First Look: MRP Ribbon Forks

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Up until a couple of seasons ago, your options for a long travel suspension fork were largely confined to just two brands. Or at least from a performance and serviceability perspective anyway.

There’s been a recent explosion in the number of suspension offerings on the market however, and now riders have a load of choices to contend with. In the long travel trail bike arena, you’ve got the likes of the Manitou Mattoc, Formula Selva, DVO Diamond, Ohlins RXF 36, Cane Creek Helm, X-Fusion McQueen, and BOS Deville jumping into the pool with the more mainstream options like the RockShox Pike and Fox 36.

In addition to those forks (and others), there’s yet another option on the market, which we first came across at last year’s Eurobike show at the MRP booth. Modelled on the existing MRP Stage fork, the new Ribbon fork brings fourth a Boost-specific chassis along with a few other improvements including the Ramp Control cartridge, and has made quite the splash doing so. We were teased again with the Ribbon fork again at Core Bike earlier this year, but now after months of waiting for production, we’ve finally got one in to test.

mrp ribbon forks
It’s taken a while, but now MRP’s Ribbon fork is available in the UK.

Our goal in designing the Ribbon was seemingly impossible: building on the success of the heralded Stage, create a fork with higher performance, more adjustability, more features, all at a significantly lower weight. Those incredible demands meant we had to reimagine elements like casting design, reconfigure damper architecture, and completely retarget performance goals. The result is not just the best fork we’ve ever produced, it’s the new industry benchmark” – From MRP.

mrp ribbon forks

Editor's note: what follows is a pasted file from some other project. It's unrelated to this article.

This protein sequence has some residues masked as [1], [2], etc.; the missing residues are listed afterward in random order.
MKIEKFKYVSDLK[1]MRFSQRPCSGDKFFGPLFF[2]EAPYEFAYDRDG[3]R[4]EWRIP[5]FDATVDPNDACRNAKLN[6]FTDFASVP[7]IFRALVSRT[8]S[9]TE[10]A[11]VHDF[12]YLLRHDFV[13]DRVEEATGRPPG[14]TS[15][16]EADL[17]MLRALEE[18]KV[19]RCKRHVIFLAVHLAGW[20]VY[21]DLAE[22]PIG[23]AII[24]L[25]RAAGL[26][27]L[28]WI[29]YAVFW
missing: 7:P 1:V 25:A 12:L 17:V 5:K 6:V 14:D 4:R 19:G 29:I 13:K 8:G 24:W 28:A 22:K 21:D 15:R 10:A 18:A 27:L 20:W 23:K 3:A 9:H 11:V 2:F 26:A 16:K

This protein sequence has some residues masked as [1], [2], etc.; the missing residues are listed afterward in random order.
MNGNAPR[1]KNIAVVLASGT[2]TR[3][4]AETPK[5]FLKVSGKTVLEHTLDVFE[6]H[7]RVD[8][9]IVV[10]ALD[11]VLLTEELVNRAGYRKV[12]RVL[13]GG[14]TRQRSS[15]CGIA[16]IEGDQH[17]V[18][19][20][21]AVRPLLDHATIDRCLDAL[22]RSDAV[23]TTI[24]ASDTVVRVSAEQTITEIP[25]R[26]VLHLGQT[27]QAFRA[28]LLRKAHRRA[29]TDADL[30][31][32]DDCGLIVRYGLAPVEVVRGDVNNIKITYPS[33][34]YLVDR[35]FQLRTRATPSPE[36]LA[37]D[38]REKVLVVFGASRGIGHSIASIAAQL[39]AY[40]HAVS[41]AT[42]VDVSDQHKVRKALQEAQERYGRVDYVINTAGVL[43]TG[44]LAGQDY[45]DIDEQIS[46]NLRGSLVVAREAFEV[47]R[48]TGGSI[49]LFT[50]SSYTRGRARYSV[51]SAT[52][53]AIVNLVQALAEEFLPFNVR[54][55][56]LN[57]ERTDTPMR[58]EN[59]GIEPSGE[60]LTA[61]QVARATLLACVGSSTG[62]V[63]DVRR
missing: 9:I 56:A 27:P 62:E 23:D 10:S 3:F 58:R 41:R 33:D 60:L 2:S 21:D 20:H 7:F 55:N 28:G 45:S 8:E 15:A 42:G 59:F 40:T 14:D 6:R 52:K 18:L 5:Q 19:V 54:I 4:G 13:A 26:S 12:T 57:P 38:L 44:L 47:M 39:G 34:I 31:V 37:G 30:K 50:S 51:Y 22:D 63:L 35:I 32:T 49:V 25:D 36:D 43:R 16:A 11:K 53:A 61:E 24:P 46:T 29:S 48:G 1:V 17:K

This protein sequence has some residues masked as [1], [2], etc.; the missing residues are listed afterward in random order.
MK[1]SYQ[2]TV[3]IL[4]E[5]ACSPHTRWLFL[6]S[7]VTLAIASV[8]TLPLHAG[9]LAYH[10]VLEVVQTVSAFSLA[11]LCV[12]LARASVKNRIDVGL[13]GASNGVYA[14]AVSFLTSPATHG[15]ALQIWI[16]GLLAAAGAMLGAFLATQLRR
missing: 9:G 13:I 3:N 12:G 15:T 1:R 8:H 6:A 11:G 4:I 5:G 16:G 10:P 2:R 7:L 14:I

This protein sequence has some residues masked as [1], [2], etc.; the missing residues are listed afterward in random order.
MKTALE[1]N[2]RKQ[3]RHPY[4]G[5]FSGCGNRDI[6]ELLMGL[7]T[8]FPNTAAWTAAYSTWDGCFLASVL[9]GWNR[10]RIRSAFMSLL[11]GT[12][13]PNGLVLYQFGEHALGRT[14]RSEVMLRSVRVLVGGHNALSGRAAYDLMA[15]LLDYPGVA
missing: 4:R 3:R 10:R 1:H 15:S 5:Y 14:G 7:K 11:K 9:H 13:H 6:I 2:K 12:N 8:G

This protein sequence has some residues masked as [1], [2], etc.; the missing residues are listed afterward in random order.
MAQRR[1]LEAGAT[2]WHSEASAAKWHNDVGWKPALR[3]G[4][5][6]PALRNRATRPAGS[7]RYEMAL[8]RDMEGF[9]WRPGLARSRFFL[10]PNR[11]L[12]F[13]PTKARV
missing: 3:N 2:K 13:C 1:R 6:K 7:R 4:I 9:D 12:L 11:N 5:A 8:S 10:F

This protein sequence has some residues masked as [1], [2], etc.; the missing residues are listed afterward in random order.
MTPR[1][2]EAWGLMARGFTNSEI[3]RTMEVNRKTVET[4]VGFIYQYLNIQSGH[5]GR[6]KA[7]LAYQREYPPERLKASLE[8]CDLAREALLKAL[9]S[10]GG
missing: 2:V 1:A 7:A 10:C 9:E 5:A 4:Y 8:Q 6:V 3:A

Available in both 27.5in and 29in versions, the MRP Ribbon gives you up to 170mm travel.

MRP Ribbon Fork Features

  • Long travel trail/enduro 29er fork
  • Also available in 27.5in version
  • Travel: 120-160mm (internally adjustable in 5mm increments)
  • Adjustable low-speed compression and rebound damping
  • Air spring with adjustable positive and negative chambers
  • 16-position Ramp Control for adjusting bottom-out resistance
  • PSST pressure-relief valves
  • Outcast arch design
  • 35mm diameter anodized stanchions
  • Boost specific chassis w/110x15mm dropouts
  • Tool-free QR15 thru-axle
  • Max tyre clearance: 29×2.6in or 27.5×3.0in
  • Offset: 46mm or 51mm (46mm available as a special order)
  • 180mm post mount brake tabs
  • Claimed weight: 1.88kg / 4.15lbs (27.5in), 1.90kg / 4.2lbs (29in)
  • RRP: £899
mrp ribbon forks
Chunky magnesium lowers and QR15 lowers.

Equipped with 35mm diameter stanchions and travel up to 170mm, the MRP Ribbon is a long travel trail fork that comes loaded to the hilt with adjustments and features. It’s available in both 27.5in and 29in versions, with both forks being built around Boost-specific 110x15mm thru-axle lowers. The Ribbon fork will accept up to a 2.6in wide tyre for the new plus-minus brigade, though if you want to go proper plus, the 29er Ribbon will fit up to a 27.5×3.0in wide tyre.

mrp ribbon forks
It’s like a regular arch, but flipped around to put the mud-catching bits on the front – away from the mud.

The lowers are crafted from magnesium, and use a rather unusual arch that puts the hollowed-out section on the front side of the arch. It isn’t a Reverse Arch like you’ll find on a Manitou or DT Swiss fork, but rather a conventional arch that has been flipped around. The reason? So you don’t end up with mud collecting in those hollowed-out pockets. It also gives the Ribbon a very unique look too. Personally, we’d like to see some kind of bolt-on plate to cover up the hollow section completely. Maybe with some sweet anodized colours?

mrp ribbon forks
Discreet bolt-on cable guide for the front disc brake hose.
mrp ribbon forks
Smooth side of the fork arch. No mud-collecting pockets here.
mrp ribbon fork suspension
Press the nipples to release the pressure.